Vrida, Vrīḍā, Vrīḍa: 10 definitions


Vrida means something in Hinduism, Sanskrit, Marathi. If you want to know the exact meaning, history, etymology or English translation of this term then check out the descriptions on this page. Add your comment or reference to a book if you want to contribute to this summary article.

In Hinduism

Natyashastra (theatrics and dramaturgy)

Source: Wisdom Library: Nāṭya-śāstra

Vrīḍā (व्रीडा, “shame”).—One of the thirty-three ‘transitory states’ (vyabhicāribhāva), according to the Nāṭyaśāstra chapter 7. These ‘transitory states’ accompany the ‘permanent state’ in co-operation. The term is used throughout nāṭyaśāstra literature. (Also see the Daśarūpa 4.8-9)

Source: archive.org: Natya Shastra

Vrīdā (व्रीदा, “shame”) has improper action as its basis. It is caused by determinants (vibhāva) such as repentance on account of transgressing words of superiors or disregarding them, nonfulfilment of vows and the like. It is to be represented on the stage by consequents (anubhāva) such as covered face, thinking with downcast face, drawing lines on the ground, touching clothes and rings, and biting the nails, and the like.

Natyashastra book cover
context information

Natyashastra (नाट्यशास्त्र, nāṭyaśāstra) refers to both the ancient Indian tradition (śāstra) of performing arts, (nāṭya, e.g., theatrics, drama, dance, music), as well as the name of a Sanskrit work dealing with these subjects. It also teaches the rules for composing dramatic plays (nataka) and poetic works (kavya).

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General definition (in Hinduism)

Source: Wisdom Library: Hinduism

Vrīḍā (व्रीडा) is a Sanskrit word referring to “shame”.

Languages of India and abroad

Marathi-English dictionary

Source: DDSA: The Molesworth Marathi and English Dictionary

vrīḍā (व्रीडा).—f S Shame or modesty.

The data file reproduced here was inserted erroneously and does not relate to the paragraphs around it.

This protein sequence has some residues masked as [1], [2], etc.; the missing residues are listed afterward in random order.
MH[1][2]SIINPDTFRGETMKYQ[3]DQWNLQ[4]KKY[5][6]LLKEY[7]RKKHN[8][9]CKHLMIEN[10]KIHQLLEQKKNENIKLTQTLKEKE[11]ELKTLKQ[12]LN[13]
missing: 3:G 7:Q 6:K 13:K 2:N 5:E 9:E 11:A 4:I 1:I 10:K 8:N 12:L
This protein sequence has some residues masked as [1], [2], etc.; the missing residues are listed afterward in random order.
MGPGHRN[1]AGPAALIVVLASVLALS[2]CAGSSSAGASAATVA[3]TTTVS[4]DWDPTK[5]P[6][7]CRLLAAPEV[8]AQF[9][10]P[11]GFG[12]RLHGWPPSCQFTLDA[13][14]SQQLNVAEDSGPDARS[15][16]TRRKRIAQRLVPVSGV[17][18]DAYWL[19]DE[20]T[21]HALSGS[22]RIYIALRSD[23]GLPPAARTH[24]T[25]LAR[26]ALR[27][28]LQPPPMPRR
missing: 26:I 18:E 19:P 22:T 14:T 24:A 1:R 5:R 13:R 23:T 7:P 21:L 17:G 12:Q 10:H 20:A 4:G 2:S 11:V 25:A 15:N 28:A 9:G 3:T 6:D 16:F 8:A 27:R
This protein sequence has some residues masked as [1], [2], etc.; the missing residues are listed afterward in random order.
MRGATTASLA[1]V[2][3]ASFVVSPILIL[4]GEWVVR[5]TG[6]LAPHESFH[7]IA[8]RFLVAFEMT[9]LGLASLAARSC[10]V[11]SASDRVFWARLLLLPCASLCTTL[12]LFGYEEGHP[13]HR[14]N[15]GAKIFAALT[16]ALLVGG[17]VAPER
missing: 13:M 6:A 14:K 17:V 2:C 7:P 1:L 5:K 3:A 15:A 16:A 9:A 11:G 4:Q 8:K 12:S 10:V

Source: DDSA: The Aryabhusan school dictionary, Marathi-English

vrīḍā (व्रीडा).—f Shame or modesty.

context information

Marathi is an Indo-European language having over 70 million native speakers people in (predominantly) Maharashtra India. Marathi, like many other Indo-Aryan languages, evolved from early forms of Prakrit, which itself is a subset of Sanskrit, one of the most ancient languages of the world.

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Sanskrit-English dictionary

Source: DDSA: The practical Sanskrit-English dictionary

Vrīḍa (व्रीड) or Vrīḍā (व्रीडा).—

1) Shame; व्रीडादिवाभ्यासगतैर्विलिल्ये (vrīḍādivābhyāsagatairvililye) Śi.3.4; व्रीडमावहति मे स (vrīḍamāvahati me sa) (śabdaḥ) संप्रति (saṃprati) R.11.73.

2) Modesty, bashfulness; व्रीडजाड्यमभजन्मधुपा सा (vrīḍajāḍyamabhajanmadhupā sā) Śi.1.18.

Derivable forms: vrīḍaḥ (व्रीडः).

Source: Cologne Digital Sanskrit Dictionaries: Shabda-Sagara Sanskrit-English Dictionary

Vrīḍa (व्रीड).—mf.

(-ḍaḥ-ḍā) Shame, bashfulness. E. vrīḍ to be ashamed, aff. ac; fem. aff. aṅ and ṭāp .

Source: Cologne Digital Sanskrit Dictionaries: Benfey Sanskrit-English Dictionary

Vrīḍa (व्रीड).— (m. and) f. ḍā, 1. Shame, [Rājataraṅgiṇī] 5, 338. 2. Bashfulness, [Bhartṛhari, (ed. Bohlen.)] 2, 18.

Source: Cologne Digital Sanskrit Dictionaries: Cappeller Sanskrit-English Dictionary

Vrīḍa (व्रीड).—[masculine] ā [feminine] shame, bashfulness.

context information

Sanskrit, also spelled संस्कृतम् (saṃskṛtam), is an ancient language of India commonly seen as the grandmother of the Indo-European language family. Closely allied with Prakrit and Pali, Sanskrit is more exhaustive in both grammar and terms and has the most extensive collection of literature in the world, greatly surpassing its sister-languages Greek and Latin.

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